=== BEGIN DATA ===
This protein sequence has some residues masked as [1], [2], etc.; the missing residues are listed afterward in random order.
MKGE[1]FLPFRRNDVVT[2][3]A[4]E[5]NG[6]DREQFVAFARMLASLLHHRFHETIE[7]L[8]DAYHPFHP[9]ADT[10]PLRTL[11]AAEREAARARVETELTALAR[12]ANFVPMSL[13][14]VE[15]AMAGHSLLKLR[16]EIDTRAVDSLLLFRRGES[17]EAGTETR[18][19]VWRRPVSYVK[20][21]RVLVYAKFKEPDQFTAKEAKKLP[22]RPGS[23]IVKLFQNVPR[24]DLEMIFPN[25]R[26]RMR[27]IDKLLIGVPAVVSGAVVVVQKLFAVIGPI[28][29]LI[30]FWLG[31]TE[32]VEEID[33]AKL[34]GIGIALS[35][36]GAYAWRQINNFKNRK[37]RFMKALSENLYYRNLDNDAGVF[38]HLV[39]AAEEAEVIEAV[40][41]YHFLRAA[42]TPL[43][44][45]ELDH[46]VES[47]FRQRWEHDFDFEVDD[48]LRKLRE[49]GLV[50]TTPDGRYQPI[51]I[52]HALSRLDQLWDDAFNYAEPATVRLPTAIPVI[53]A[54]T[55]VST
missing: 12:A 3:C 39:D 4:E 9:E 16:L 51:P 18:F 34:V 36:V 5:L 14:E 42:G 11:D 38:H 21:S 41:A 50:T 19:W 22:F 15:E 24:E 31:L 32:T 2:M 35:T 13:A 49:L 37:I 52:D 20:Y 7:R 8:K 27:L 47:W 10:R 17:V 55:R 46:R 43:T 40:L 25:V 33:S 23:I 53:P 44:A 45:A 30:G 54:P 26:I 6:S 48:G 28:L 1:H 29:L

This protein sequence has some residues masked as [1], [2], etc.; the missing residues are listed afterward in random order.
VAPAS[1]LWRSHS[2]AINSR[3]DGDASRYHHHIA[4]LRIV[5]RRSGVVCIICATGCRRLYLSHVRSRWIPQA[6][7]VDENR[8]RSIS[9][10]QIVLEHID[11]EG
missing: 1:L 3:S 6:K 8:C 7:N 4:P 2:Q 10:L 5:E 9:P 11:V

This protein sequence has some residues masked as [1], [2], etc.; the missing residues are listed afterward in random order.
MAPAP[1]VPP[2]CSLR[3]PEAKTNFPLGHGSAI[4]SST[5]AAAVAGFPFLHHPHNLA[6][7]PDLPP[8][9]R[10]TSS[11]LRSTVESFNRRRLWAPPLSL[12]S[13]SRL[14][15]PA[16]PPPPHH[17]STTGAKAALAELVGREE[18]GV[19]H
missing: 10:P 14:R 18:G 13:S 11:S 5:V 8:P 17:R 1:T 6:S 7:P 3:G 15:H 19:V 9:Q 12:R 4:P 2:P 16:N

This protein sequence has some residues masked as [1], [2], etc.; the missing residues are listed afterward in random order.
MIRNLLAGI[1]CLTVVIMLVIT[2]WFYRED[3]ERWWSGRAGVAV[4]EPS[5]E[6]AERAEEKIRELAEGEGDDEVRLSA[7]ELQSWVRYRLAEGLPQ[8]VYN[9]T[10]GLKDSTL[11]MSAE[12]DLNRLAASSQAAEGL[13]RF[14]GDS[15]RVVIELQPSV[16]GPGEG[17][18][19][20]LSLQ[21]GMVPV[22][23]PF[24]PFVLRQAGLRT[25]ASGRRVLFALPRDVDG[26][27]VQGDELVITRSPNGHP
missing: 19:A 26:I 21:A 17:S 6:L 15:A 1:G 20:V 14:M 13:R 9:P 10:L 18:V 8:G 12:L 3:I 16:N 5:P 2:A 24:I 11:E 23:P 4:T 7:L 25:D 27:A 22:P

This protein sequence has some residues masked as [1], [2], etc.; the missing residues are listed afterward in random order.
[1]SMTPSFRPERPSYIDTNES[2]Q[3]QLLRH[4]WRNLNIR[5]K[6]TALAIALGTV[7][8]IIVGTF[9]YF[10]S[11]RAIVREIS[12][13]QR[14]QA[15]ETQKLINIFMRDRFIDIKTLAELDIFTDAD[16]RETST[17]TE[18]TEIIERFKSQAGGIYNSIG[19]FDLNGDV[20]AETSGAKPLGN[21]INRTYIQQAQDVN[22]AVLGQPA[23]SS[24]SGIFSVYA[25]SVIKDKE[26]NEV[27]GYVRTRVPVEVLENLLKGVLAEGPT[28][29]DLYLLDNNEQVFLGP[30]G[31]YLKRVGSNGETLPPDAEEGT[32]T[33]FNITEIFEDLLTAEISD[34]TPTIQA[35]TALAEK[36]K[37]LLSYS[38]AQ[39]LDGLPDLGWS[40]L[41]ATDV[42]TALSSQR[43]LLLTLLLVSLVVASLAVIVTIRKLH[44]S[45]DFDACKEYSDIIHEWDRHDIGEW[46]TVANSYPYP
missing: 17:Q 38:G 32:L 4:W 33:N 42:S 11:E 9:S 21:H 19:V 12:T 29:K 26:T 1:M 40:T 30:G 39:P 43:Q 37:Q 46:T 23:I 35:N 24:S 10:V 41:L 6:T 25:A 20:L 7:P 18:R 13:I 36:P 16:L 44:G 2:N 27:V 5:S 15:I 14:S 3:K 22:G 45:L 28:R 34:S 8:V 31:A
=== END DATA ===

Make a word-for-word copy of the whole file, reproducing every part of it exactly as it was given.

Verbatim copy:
This protein sequence has some residues masked as [1], [2], etc.; the missing residues are listed afterward in random order.
MKGE[1]FLPFRRNDVVT[2][3]A[4]E[5]NG[6]DREQFVAFARMLASLLHHRFHETIE[7]L[8]DAYHPFHP[9]ADT[10]PLRTL[11]AAEREAARARVETELTALAR[12]ANFVPMSL[13][14]VE[15]AMAGHSLLKLR[16]EIDTRAVDSLLLFRRGES[17]EAGTETR[18][19]VWRRPVSYVK[20][21]RVLVYAKFKEPDQFTAKEAKKLP[22]RPGS[23]IVKLFQNVPR[24]DLEMIFPN[25]R[26]RMR[27]IDKLLIGVPAVVSGAVVVVQKLFAVIGPI[28][29]LI[30]FWLG[31]TE[32]VEEID[33]AKL[34]GIGIALS[35][36]GAYAWRQINNFKNRK[37]RFMKALSENLYYRNLDNDAGVF[38]HLV[39]AAEEAEVIEAV[40][41]YHFLRAA[42]TPL[43][44][45]ELDH[46]VES[47]FRQRWEHDFDFEVDD[48]LRKLRE[49]GLV[50]TTPDGRYQPI[51]I[52]HALSRLDQLWDDAFNYAEPATVRLPTAIPVI[53]A[54]T[55]VST
missing: 12:A 3:C 39:D 4:E 9:E 16:L 51:P 18:F 34:V 36:V 5:L 14:E 42:G 11:D 38:H 21:S 41:A 50:T 19:W 22:F 15:E 24:E 31:L 32:T 2:M 35:T 13:A 49:L 37:I 52:D 20:Y 7:R 8:K 27:L 47:W 10:R 17:V 55:R 46:R 43:T 40:L 25:V 33:S 23:I 53:P 44:A 45:A 30:G 54:P 26:I 6:S 48:G 28:L 1:H 29:L

This protein sequence has some residues masked as [1], [2], etc.; the missing residues are listed afterward in random order.
VAPAS[1]LWRSHS[2]AINSR[3]DGDASRYHHHIA[4]LRIV[5]RRSGVVCIICATGCRRLYLSHVRSRWIPQA[6][7]VDENR[8]RSIS[9][10]QIVLEHID[11]EG
missing: 1:L 3:S 6:K 8:C 7:N 4:P 2:Q 10:L 5:E 9:P 11:V

This protein sequence has some residues masked as [1], [2], etc.; the missing residues are listed afterward in random order.
MAPAP[1]VPP[2]CSLR[3]PEAKTNFPLGHGSAI[4]SST[5]AAAVAGFPFLHHPHNLA[6][7]PDLPP[8][9]R[10]TSS[11]LRSTVESFNRRRLWAPPLSL[12]S[13]SRL[14][15]PA[16]PPPPHH[17]STTGAKAALAELVGREE[18]GV[19]H
missing: 10:P 14:R 18:G 13:S 11:S 5:V 8:P 17:R 1:T 6:S 7:P 3:G 15:H 19:V 9:Q 12:R 4:P 2:P 16:N

This protein sequence has some residues masked as [1], [2], etc.; the missing residues are listed afterward in random order.
MIRNLLAGI[1]CLTVVIMLVIT[2]WFYRED[3]ERWWSGRAGVAV[4]EPS[5]E[6]AERAEEKIRELAEGEGDDEVRLSA[7]ELQSWVRYRLAEGLPQ[8]VYN[9]T[10]GLKDSTL[11]MSAE[12]DLNRLAASSQAAEGL[13]RF[14]GDS[15]RVVIELQPSV[16]GPGEG[17][18][19][20]LSLQ[21]GMVPV[22][23]PF[24]PFVLRQAGLRT[25]ASGRRVLFALPRDVDG[26][27]VQGDELVITRSPNGHP
missing: 19:A 26:I 21:A 17:S 6:L 15:A 1:G 20:V 14:M 13:R 9:P 10:L 18:V 8:G 12:L 3:I 16:N 5:P 2:A 24:I 11:E 23:P 4:T 7:L 25:D 27:A 22:P

This protein sequence has some residues masked as [1], [2], etc.; the missing residues are listed afterward in random order.
[1]SMTPSFRPERPSYIDTNES[2]Q[3]QLLRH[4]WRNLNIR[5]K[6]TALAIALGTV[7][8]IIVGTF[9]YF[10]S[11]RAIVREIS[12][13]QR[14]QA[15]ETQKLINIFMRDRFIDIKTLAELDIFTDAD[16]RETST[17]TE[18]TEIIERFKSQAGGIYNSIG[19]FDLNGDV[20]AETSGAKPLGN[21]INRTYIQQAQDVN[22]AVLGQPA[23]SS[24]SGIFSVYA[25]SVIKDKE[26]NEV[27]GYVRTRVPVEVLENLLKGVLAEGPT[28][29]DLYLLDNNEQVFLGP[30]G[31]YLKRVGSNGETLPPDAEEGT[32]T[33]FNITEIFEDLLTAEISD[34]TPTIQA[35]TALAEK[36]K[37]LLSYS[38]AQ[39]LDGLPDLGWS[40]L[41]ATDV[42]TALSSQR[43]LLLTLLLVSLVVASLAVIVTIRKLH[44]S[45]DFDACKEYSDIIHEWDRHDIGEW[46]TVANSYPYP
missing: 17:Q 38:G 32:L 4:W 33:N 42:S 11:E 9:S 21:H 19:V 12:T 29:K 26:T 1:M 40:T 30:G 39:P 43:Q 37:Q 46:T 23:I 35:N 24:S 10:V 41:L 6:T 25:A 20:L 7:P 18:R 13:I 36:P 16:L 44:G 2:N 27:V 5:S 15:I 14:S 3:K 22:G 45:L 28:R 34:S 8:V 31:A